At Karajoz, we're all about doing what's best for the earth. Our two biodegradable and composting initiatives let us do what we can to minimise our waste while we work on inventing recyclable coffee packaging.
Not to mention, our coffee itself can be an extremely handy tool to keep around the house, benefiting both your life and the earth around you.
If you make a daily pot of coffee, you have a fabulous source of organic matter right at your fingertips. In compost jargon, coffee grounds are a "green," meaning an item that is rich in nitrogen. This is a great way to use something that would otherwise end up in a landfill.
"Greens" are materials that are rich in nitrogen or protein, and they tend to heat a compost pile up because they help the microorganisms in the pile grow and multiply quickly.
Coffee & Your Garden
Coffee grounds are an extremely useful tool to keep in your garden shed. Use them for;
- Put them in your compost bin. Composting coffee grounds is as easy as throwing the used coffee grounds onto your compost pile. Used coffee filters can be composted as well.
- Sprinkle the grounds on top of your garden of acid-loving plants, or rub into the top few centimetres of the soil.
- Create a slug and snail barrier! Coffee grounds are both abrasive and acidic, so a coffee barrier may protect your plants from insects and pests.
- Make coffee ground "tea." Add two cups of used coffee grounds to a five-gallon bucket of water. Let the "tea" steep for a few hours or overnight. You can use this concoction as a liquid fertilizer for garden and container plants. It also makes a great foliar feed.
- Add coffee grounds to your worm bin. Add some to your worm bin every week or so, but not too much at once, because the acidity could bother your worms. A cup or so of grounds per week for a small worm bin is perfect.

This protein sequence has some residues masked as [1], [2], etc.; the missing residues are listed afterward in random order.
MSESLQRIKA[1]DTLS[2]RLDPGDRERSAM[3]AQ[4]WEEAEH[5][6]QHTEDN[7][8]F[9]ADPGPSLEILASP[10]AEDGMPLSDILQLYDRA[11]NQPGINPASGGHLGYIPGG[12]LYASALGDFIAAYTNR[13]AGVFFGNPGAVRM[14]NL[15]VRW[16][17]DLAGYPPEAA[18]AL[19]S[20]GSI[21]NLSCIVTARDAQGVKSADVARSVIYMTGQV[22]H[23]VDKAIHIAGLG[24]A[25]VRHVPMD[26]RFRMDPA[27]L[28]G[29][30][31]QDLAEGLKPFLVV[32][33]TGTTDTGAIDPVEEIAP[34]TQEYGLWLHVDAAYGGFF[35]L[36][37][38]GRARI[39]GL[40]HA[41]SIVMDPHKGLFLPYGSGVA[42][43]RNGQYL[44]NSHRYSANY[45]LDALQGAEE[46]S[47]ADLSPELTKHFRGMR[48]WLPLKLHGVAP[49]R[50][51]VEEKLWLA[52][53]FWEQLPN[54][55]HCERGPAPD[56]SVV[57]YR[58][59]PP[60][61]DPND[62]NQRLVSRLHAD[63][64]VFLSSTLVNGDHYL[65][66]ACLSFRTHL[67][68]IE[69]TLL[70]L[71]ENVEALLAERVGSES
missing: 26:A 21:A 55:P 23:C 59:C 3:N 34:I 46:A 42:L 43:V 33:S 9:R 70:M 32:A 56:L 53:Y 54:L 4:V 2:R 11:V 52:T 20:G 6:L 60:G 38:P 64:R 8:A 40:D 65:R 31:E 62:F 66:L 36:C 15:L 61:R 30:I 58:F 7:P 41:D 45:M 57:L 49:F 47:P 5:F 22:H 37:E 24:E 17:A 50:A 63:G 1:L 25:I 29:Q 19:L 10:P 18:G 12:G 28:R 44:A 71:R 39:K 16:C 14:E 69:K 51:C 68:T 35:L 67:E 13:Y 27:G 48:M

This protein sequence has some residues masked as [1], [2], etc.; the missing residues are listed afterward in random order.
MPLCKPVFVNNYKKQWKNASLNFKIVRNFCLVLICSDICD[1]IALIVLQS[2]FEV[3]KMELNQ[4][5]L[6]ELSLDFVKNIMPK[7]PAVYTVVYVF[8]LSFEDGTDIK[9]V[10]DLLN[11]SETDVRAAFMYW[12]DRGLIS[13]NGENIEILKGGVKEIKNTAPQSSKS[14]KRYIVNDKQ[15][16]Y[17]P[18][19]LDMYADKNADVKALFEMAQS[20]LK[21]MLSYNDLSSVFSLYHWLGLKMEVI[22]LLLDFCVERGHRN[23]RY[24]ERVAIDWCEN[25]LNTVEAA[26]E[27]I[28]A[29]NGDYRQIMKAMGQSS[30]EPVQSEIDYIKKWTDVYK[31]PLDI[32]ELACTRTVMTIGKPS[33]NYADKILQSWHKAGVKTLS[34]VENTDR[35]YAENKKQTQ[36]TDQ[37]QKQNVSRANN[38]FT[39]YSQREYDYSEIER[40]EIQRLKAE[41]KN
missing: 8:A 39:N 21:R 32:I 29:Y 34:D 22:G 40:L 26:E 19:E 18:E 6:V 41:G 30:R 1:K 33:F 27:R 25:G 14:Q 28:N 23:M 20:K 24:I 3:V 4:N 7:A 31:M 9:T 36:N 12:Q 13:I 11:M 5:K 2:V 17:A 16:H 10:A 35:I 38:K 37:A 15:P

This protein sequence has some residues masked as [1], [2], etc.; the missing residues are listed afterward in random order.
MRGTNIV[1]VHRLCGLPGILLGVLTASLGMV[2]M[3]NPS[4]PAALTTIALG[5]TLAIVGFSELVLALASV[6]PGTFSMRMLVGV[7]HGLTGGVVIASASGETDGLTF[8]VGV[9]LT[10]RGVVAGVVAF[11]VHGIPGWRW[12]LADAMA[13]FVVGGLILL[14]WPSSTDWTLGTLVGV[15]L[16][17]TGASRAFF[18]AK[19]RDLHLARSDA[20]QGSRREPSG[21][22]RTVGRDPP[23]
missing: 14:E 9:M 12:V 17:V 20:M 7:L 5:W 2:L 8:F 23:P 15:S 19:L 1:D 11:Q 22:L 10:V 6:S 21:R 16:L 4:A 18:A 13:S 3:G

Other Handy Uses
Keep the leftovers after your morning cup of coffee and reuse this versatile and earth-friendly tool around the house.
- Deodorise your fridge. Place a bowl of dry grounds in your refrigerator or freezer to neutralize odors left by stale or spoiled food.
- Clean tools and dishes. Place a few teaspoons of grounds on a thin cleaning rag and use to scour away grease and grime. Finish with a thorough rinsing.
- Hide furniture scratches. Dip a cotton swab into steeped grounds and dab on scratches in dark wood furniture to minimize them. Just test in an inconspicuous area first.
- Give paper an antique look. Dip paper or sheets of stationery in a soupy mix of grounds and water; allow them to sit a minute or two, then let dry and brush off the grounds.
- Repel insects. Mound grounds into a ring to create a protective border around plants that will ward off ants and slugs.
- Grow blue hydrangeas. Work grounds into the soil at the base of mophead hydrangeas to increase the acidity level. This helps the shrubs absorb aluminum, which you can add to the soil to keep the flowers a vibrant blue.
- Contain ashes. Sprinkle damp grounds on fireplace ashes to cut down on airborne dust as you sweep them up.
- Make an exfoliating body scrub. Rub a scoop of grounds between palms as an exfoliant to remove dead skin.
- Make a cockroach trap. Fill a can or jar with an inch or two of moistened coffee grounds, then line the container's neck with extra-sticky double-sided tape. The scent will draw the roaches into the trap.
- Fortify house plants. Give seedlings a nitrogen boost by stirring grounds into soil or a watering can.